Over the years, I have used photography to socialize, personal rediscovery, and archiving moments of visual-plastic expression. Or at least that’s what I thought at first. But along the way, I discovered how projects are formed over time and become more than a personal experience, a small historical archive of places and characters over which time passes mercilessly. I no longer feel this photographic game as personal, as well as a debt to the multicultural history of the places. In my portfolio, I present how the characters from my travels have left their mark on me.
This is a guest blog post by Ghebosu Florin Emil for the Phoblographer and edited accordingly. Check out his website and Instagram. Want to submit one? Check out how to be featured here.
I love photography gear, both digital and analog, as a kid. I am not necessarily a fan of new technologies but rather of different methods of technical expression. Developing film at home becomes a method of discipline with a more tangible process than digital. In the field, I always have a digital camera and an analog one at hand because every time I witness a little battle between new and old techniques, I enjoy always choosing the most vivid and least post-processed frame.”
I had to buy a digital camera to keep my memories with my friends from the trips we made together. We went so often that I barely managed to collect money to buy the camera. I was so happy when I got it that I started shooting everything.
Robert Capa once said: “If your pictures aren’t good enough, you aren’t close enough.” This is my first rule in photography too. I like the works of William Eugene Smith, Alex Webb, and so many others…
I like the way W.Eugene Smith showed us his photography skills through projects and love the framing way of Alex Webb.
I am a big fan of Magnum Photographers and history through the images; that’s why I still love to shoot black and white film too.
It’s been 15 years and counting. Now I know what I want in photography, and I feel that I can do it all my life and still not long enough. I feel that it’s like reading; when you meet new people you learn new stories.
I like to see myself as an enviromental portait photographer, so I often go to the rural areas, but I am on the streets every day searching. I feel that today we are not connected anymore in real life but more in social life. That’s why I go out and meet new people or just capture a moment in their life. To feel connected with people but as an introvert :)). The camera is my defense gear.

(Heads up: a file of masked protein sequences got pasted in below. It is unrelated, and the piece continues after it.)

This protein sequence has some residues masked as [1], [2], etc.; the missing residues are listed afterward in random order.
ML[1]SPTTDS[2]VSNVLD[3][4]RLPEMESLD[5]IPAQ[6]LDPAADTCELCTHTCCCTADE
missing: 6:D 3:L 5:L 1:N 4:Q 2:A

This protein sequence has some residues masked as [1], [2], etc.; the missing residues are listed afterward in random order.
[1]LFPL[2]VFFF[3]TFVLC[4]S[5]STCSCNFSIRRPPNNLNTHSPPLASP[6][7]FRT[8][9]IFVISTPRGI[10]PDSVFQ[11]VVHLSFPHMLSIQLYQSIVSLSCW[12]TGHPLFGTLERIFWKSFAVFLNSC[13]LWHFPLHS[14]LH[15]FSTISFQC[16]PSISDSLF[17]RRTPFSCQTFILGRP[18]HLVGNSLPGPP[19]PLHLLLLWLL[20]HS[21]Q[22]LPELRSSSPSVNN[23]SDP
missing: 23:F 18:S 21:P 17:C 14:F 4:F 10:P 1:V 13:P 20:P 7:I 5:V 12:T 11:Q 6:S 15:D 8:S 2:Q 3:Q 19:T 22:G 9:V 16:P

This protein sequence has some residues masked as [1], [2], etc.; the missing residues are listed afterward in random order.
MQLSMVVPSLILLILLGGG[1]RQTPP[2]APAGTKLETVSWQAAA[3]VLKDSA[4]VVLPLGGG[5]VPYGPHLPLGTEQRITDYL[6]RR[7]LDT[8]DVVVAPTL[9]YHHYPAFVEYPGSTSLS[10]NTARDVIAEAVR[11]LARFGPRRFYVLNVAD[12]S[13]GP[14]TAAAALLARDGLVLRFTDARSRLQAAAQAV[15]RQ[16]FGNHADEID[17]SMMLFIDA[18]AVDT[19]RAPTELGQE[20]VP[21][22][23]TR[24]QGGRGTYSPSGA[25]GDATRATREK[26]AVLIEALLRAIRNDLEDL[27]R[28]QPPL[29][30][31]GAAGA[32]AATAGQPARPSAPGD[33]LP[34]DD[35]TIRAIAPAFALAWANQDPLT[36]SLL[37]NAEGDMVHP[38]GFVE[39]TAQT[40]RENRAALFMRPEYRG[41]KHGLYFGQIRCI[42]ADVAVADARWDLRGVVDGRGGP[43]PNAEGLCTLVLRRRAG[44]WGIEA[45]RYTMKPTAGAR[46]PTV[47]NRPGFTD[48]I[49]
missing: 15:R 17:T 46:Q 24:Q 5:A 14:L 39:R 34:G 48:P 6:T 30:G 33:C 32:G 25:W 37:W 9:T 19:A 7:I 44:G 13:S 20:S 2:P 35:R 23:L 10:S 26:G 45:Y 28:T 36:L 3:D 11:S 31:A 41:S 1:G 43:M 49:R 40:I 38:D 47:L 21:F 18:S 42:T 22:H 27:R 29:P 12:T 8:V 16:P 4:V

I use film and digital cameras; I like to use the most my Fuji XT2 with 23mm/f1.4 and Nikon FM3a with 50mm/f1.4 Planar or Pentax KX with Zeiss Flektogon m42 adapted. But I have different setups in my camera bag, the Ricoh gr3 with Nikon l35af, a Nikon d810 with Tamron 35mm/f1.8, a Zeiss Super Ikonta 534/16, and a Mamiya 35 II. Love them all. I use different setups for the size and the shooting style. I like to be prepared at any time.
Natural, just because I like it more, it feels more documentarian. But if I really need artificial light, I have no issue using one.
I’m more of a creator than a documenter because I like all the elements inside the frame to say something about the moment, character or my impression of society. I often use 35 mm to get many things in the frame and keep it clean.
I am looking for interesting people and aesthetically clean and interesting backgrounds with many elements that describe the place, moment, or the character. I use bw film and Zeiss lenses to be more disciplined and small cameras to look less aggressive when shooting on the streets.
With Fujifilm, I use film simulations and shoot raw + jpeg so that I have a raw backup to adjust the exposure, and the shadows when in need. On film, I like to push film one stop, or use iso 400 for the grain. I home develop bw film, the color I take to the lab. I don’t edit too much now; it feels better to get it in the right tones and light from the camera.
I have open projects, one of them is about a family; I just go and take portraits of them in the house or outside yearly, with their animals, hear their stories, and see the change in time. Another one is Boyhood; it’s all about something that feels the same as my childhood, staying outside all the time, friends and games, which is no longer so much available in the big city today.
I like the joy of it. The pleasure of seeing new moments, meeting new people, and playing with my cameras.